Aftershocks of yesterdays assault on public education by the Governor are coming into focus. Innovation Ohio (pdf) has the 20,000 foot view
- While Gov. Kasich’s office has released spreadsheets claiming school districts would see slight 1% increases from the previous year, the comparison does not factor in the stimulus money that was distributed through the foundation formula in FY 11. In other words, the Administration pretends that the stimulus money never happened.
- However, when the stimulus money from FY 11 is included, Gov. Kasich’s budget actually proposes a $395 million cut in FY 12 from what school districts had FY 11 ( a 6.1% cut to districts statewide), and a $305 million reduction (4.7%) in FY 13 from what they received FY 11.1
- On average, this means that districts would have to either raise an additional 1.59 mills to make up the Governor’s cuts, or drastically cut education services to their children.
- Using an average salary of $55,2502 for teachers in Ohio, these cuts represent 7,149 teachers, and would likely result in significant layoffs.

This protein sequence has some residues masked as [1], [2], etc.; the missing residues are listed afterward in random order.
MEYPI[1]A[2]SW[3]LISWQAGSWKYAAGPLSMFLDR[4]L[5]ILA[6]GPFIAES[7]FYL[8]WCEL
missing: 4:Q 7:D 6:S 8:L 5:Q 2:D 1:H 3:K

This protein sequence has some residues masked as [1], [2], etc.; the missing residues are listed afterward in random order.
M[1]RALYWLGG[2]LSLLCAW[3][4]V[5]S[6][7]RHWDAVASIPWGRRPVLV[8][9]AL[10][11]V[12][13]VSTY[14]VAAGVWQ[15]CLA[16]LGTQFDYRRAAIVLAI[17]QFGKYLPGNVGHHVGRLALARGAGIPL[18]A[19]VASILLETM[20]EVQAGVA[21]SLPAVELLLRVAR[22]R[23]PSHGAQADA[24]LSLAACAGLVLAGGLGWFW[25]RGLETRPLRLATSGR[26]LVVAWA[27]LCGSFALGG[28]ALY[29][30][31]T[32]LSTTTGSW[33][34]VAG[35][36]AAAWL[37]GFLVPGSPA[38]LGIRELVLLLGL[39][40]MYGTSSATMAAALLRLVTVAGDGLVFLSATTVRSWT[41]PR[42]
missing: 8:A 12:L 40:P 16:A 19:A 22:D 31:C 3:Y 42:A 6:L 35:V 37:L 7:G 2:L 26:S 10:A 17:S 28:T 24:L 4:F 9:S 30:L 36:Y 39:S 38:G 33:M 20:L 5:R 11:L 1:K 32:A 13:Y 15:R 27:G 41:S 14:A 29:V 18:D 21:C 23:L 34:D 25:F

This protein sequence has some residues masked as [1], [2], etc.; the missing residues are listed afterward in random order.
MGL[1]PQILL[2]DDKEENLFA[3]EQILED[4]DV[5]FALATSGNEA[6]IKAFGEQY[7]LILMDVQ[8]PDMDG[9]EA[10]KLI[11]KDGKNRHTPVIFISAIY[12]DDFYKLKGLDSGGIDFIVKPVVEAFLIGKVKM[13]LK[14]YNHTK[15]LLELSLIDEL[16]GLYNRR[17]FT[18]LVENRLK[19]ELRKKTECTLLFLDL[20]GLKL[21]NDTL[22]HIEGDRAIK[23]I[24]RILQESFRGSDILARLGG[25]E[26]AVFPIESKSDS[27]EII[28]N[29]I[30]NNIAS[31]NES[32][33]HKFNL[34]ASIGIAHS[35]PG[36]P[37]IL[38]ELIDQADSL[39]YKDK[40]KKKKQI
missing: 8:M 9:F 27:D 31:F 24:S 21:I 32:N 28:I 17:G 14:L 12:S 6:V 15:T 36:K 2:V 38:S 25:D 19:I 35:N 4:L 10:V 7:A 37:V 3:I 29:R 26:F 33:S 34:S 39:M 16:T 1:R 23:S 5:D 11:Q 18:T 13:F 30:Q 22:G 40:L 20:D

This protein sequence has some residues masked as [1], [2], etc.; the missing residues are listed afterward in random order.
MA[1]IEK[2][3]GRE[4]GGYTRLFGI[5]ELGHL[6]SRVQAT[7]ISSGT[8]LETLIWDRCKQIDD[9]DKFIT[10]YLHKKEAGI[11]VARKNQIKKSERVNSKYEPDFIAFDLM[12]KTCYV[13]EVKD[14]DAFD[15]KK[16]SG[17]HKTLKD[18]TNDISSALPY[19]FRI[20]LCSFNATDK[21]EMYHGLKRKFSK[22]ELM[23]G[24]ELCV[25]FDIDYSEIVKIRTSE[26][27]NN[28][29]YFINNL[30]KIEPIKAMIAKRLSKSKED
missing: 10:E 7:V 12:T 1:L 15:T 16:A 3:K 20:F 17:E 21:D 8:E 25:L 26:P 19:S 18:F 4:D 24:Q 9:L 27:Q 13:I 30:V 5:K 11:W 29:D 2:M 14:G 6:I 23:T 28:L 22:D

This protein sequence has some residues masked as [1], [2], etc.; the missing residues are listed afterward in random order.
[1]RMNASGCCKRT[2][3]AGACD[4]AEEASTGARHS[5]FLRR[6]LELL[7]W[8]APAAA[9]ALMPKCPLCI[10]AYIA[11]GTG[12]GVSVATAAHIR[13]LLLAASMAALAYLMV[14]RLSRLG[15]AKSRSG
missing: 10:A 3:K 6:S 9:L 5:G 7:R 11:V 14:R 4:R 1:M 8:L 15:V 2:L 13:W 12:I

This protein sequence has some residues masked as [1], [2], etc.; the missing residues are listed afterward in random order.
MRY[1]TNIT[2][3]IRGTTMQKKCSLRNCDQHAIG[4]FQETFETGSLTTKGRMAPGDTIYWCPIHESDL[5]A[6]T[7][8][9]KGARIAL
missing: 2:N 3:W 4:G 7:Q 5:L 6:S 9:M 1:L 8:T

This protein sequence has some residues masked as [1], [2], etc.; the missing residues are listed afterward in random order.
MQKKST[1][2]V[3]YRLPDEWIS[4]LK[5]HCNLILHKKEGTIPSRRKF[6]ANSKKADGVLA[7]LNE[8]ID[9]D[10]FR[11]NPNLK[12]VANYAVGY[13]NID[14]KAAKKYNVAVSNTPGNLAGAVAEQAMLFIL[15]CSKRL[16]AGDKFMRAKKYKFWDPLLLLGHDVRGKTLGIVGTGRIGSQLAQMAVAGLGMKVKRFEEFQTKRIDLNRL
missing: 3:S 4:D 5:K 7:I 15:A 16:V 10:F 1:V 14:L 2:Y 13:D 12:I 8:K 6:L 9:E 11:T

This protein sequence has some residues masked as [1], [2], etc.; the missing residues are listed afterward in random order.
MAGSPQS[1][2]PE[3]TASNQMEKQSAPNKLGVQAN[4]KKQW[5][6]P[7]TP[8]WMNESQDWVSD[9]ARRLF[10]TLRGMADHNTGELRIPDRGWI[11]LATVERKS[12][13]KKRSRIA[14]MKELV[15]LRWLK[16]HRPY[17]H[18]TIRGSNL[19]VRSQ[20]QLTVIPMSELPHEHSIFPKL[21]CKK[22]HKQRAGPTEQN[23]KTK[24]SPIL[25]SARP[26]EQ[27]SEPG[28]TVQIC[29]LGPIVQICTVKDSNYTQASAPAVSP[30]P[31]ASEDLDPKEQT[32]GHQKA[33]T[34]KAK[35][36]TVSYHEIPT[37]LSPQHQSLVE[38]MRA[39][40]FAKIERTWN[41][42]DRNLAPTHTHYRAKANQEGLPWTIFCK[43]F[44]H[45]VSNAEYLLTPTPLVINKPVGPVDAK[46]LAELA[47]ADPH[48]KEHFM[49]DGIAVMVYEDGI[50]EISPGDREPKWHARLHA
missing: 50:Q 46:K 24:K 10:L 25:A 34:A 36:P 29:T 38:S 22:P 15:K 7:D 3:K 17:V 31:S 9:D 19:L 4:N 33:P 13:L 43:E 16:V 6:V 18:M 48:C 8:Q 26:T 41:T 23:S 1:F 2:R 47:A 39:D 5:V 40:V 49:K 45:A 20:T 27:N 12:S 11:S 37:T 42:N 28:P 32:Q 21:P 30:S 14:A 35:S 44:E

According to early OEA analysis
As the Dayton Daily News notes
School districts across the state are trying to analyze the impact of this draconian budget
David James, the superintendent of Akron Public Schools, did not comment on the budget Tuesday because he needed more time to sift through it.
Without a funding formula available, assessing the true cost to each district will be impossible. As further news, analysis and developments happen, Join the Future will bring you those updates.
In further news, State Superintendent Delisle resigned under pressure from the Governor, her parting comments
Her resignation takes effect April 30.
Delisle said she was asked "to support the governor's budget and remain ambivalent about it. I said I hadn't seen it. ... I perceived (the comments) as bribery or a threat."
She said she was told that "if I did good, there would be a nice exit strategy."
Stay tuned to Join the Future for more.